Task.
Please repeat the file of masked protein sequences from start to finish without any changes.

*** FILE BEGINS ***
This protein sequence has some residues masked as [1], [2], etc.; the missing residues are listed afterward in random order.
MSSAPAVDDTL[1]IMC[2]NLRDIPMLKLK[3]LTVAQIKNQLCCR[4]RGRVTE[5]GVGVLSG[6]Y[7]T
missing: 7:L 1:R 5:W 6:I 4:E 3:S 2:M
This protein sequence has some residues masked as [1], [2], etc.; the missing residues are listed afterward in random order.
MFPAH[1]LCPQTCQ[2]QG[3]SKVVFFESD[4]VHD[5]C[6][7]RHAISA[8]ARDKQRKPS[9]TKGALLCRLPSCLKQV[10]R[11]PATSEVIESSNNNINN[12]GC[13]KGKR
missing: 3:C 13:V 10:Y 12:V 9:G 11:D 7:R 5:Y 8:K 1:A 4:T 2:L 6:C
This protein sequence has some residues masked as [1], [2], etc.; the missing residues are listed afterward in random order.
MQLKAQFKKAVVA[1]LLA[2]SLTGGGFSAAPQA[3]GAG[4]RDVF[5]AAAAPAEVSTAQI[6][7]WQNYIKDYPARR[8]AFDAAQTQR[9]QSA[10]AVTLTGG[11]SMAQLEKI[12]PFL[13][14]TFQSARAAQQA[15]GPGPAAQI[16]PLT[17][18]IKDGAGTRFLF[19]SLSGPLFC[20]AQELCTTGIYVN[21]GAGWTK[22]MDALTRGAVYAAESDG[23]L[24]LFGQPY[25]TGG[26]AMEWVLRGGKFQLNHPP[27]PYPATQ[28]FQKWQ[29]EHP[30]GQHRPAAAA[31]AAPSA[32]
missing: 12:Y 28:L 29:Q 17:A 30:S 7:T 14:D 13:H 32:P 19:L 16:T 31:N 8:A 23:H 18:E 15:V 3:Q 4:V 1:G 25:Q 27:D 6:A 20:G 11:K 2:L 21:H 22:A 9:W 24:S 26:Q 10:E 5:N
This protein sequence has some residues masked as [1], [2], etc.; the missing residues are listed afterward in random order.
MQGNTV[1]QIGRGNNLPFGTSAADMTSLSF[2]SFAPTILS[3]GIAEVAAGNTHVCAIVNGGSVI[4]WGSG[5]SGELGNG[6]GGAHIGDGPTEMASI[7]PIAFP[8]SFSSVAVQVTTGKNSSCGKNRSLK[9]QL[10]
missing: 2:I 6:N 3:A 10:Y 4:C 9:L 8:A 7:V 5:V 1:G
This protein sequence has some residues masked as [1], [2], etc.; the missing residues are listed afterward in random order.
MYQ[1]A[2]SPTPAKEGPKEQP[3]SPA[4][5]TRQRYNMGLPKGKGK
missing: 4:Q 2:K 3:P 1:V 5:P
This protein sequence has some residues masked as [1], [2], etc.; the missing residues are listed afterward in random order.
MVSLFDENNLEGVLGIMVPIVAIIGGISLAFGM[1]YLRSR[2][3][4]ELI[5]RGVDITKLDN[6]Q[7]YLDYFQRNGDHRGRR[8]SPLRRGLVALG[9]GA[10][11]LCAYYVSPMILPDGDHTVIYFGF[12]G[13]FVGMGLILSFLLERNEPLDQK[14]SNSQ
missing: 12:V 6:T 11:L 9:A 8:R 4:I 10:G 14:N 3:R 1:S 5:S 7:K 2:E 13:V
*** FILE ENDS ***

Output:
This protein sequence has some residues masked as [1], [2], etc.; the missing residues are listed afterward in random order.
MSSAPAVDDTL[1]IMC[2]NLRDIPMLKLK[3]LTVAQIKNQLCCR[4]RGRVTE[5]GVGVLSG[6]Y[7]T
missing: 7:L 1:R 5:W 6:I 4:E 3:S 2:M
This protein sequence has some residues masked as [1], [2], etc.; the missing residues are listed afterward in random order.
MFPAH[1]LCPQTCQ[2]QG[3]SKVVFFESD[4]VHD[5]C[6][7]RHAISA[8]ARDKQRKPS[9]TKGALLCRLPSCLKQV[10]R[11]PATSEVIESSNNNINN[12]GC[13]KGKR
missing: 3:C 13:V 10:Y 12:V 9:G 11:D 7:R 5:Y 8:K 1:A 4:T 2:L 6:C
This protein sequence has some residues masked as [1], [2], etc.; the missing residues are listed afterward in random order.
MQLKAQFKKAVVA[1]LLA[2]SLTGGGFSAAPQA[3]GAG[4]RDVF[5]AAAAPAEVSTAQI[6][7]WQNYIKDYPARR[8]AFDAAQTQR[9]QSA[10]AVTLTGG[11]SMAQLEKI[12]PFL[13][14]TFQSARAAQQA[15]GPGPAAQI[16]PLT[17][18]IKDGAGTRFLF[19]SLSGPLFC[20]AQELCTTGIYVN[21]GAGWTK[22]MDALTRGAVYAAESDG[23]L[24]LFGQPY[25]TGG[26]AMEWVLRGGKFQLNHPP[27]PYPATQ[28]FQKWQ[29]EHP[30]GQHRPAAAA[31]AAPSA[32]
missing: 12:Y 28:L 29:Q 17:A 30:S 7:T 14:D 13:H 32:P 19:L 16:T 31:N 8:A 23:H 18:E 15:V 3:Q 4:V 1:G 25:Q 27:D 6:A 20:G 11:K 2:L 21:H 22:A 9:W 24:S 26:Q 10:E 5:N
This protein sequence has some residues masked as [1], [2], etc.; the missing residues are listed afterward in random order.
MQGNTV[1]QIGRGNNLPFGTSAADMTSLSF[2]SFAPTILS[3]GIAEVAAGNTHVCAIVNGGSVI[4]WGSG[5]SGELGNG[6]GGAHIGDGPTEMASI[7]PIAFP[8]SFSSVAVQVTTGKNSSCGKNRSLK[9]QL[10]
missing: 2:I 6:N 3:A 10:Y 4:C 9:L 8:A 7:V 5:V 1:G
This protein sequence has some residues masked as [1], [2], etc.; the missing residues are listed afterward in random order.
MYQ[1]A[2]SPTPAKEGPKEQP[3]SPA[4][5]TRQRYNMGLPKGKGK
missing: 4:Q 2:K 3:P 1:V 5:P
This protein sequence has some residues masked as [1], [2], etc.; the missing residues are listed afterward in random order.
MVSLFDENNLEGVLGIMVPIVAIIGGISLAFGM[1]YLRSR[2][3][4]ELI[5]RGVDITKLDN[6]Q[7]YLDYFQRNGDHRGRR[8]SPLRRGLVALG[9]GA[10][11]LCAYYVSPMILPDGDHTVIYFGF[12]G[13]FVGMGLILSFLLERNEPLDQK[14]SNSQ
missing: 12:V 6:T 11:L 9:A 8:R 4:I 10:G 14:N 3:R 1:S 5:S 7:K 2:E 13:V